they are releasing 'strictly personal' and 'safe as milk' again. i have never received a penny from any of my albums. never.... free music! just touring makes me money.
don adds that a record deal is being fixed up at the moment after he left virgin records in not-so-friendly circumstances. he's got a long history of record company hassles, which have either been reflected in the way his records eventually emerge after meddling by other people or just shitty deals. more later.
erica asks if she can photograph don while he talks....
oh, i should have told you i'm just a piece of meat. i run six miles a night. have done for a long time. have to, in order to keep gravity away. got to. it has been difficult to find a running place here, but i have a trampoline kind of thing which you can jog on, but it's a lot better for you because it doesn't jerk your brain or your back. it is dangerous to run on the ground or cement.
don produces a book written by a friend of his - a dr. langer wenner (should read: langdon winner - t.t.):
my biographer, he dedicated a lot of it to me. he is a political scientist and we are trying to do something to stop this automation: so dangerous.
what have you done?
project jonah ['save the whales' - t.t.]. one time i came over here and talked about whales. ever since i was born i have been talking about stopping killing of animals. first me alone, you know - 'get back, get back' - now they have done it to almost every animal. not very many animals left.
don wanted me to print the title of the book, i wrote it down - but have lost the bit of paper. i'll try and find it! he brings out a pair of knitted gloves made for him by a woman in newfoundland and proudly passes them around. all the fingers are the same length! i asked don what he had been doing since his last visit over two years ago.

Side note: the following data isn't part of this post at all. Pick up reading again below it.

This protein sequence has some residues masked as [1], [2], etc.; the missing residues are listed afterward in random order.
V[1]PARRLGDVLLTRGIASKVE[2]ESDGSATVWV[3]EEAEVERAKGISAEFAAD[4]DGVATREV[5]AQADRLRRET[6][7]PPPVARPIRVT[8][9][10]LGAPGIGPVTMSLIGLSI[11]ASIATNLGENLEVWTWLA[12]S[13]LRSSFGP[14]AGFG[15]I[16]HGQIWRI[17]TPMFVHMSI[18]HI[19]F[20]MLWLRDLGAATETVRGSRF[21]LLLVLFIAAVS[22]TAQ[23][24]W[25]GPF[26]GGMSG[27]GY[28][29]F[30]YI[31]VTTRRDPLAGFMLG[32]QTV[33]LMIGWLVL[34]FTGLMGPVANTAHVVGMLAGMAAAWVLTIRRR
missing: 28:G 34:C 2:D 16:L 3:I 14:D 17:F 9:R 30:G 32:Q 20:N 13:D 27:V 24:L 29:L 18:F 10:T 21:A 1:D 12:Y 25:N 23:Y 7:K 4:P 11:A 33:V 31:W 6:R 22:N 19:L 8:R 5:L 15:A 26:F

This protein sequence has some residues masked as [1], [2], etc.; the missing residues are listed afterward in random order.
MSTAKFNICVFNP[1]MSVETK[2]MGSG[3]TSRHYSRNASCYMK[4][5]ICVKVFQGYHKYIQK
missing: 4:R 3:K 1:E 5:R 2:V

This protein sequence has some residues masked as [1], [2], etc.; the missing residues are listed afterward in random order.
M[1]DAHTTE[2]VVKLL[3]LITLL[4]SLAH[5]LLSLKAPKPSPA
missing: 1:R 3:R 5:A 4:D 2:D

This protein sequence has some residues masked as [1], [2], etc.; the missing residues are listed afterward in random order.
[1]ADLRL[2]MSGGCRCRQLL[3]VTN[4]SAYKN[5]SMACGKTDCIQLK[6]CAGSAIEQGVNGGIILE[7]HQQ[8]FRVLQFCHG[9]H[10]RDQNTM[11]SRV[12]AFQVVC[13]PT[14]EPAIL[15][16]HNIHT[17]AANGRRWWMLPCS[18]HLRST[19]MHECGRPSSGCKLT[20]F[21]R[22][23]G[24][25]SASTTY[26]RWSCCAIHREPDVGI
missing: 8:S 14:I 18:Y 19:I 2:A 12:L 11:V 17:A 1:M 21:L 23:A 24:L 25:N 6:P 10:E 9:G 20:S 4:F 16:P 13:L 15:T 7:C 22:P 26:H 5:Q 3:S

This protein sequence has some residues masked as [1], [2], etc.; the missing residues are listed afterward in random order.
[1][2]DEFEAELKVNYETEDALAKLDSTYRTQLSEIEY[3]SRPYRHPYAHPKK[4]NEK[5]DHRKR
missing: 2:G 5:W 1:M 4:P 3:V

well, i have a new band that's fantastic. the best band i have ever had. the nicest people i have ever met. i am real happy now, i mean réal happy. i played paris and the people were dancing and everything to this far out music. it's amazing: people dancing to avant-garde music, or whatever they call it now.
who are in the band?
there is jeff moris tepper on guitar, regular guitar, and sometimes bass, denny walley on slide guitar and regular guitar, sometimes accordion and sometimes bass. eric 'black jewel kittaboo' feldman is on keyboard and synthesizer, and then there's robert 'wait for me' williams on percussion. he is fantastic. have you ever seen ed marimba aka art tripp?
yeah, at the albert hall in london in '72.
you saw that? well, this guy is 21 and he sure doesn't lose. he'll win but he'll lose - there is no win or lose, but he won. i tell you, to me this guy is the freest percussionist i have ever met. he used to watch artie, he was an appreciator of the music that we had been doing. he saw artie and obviously enjoyed the fact that artie was ambidextrous, but hé is ambidextrous too. i mean: he is very, very, very good.
what sort of music are you doing?
uh, i expect you have probably heard that album that has been floating around on tape - you know: bat chain puller? (no, i haven't!) oh, we'll play it for you, you are the first person who hasn't heard it. somehow virgin - a name i don't like at all because it's against womankind, it's such a pretentious name --
i don't agree with that, says erica.
you don't?, replies the captain, growing visibly rankled at the mention of his former record company, well, i'll tell you what. they took my baby, my tape that we sent them to hear, they took my baby and spread it all over - it is strewn halfway between here and probably tibet. there's no way they should be doing what they're doing.
have you said anything about it?
just now i don't care to see them. i'll see them in court.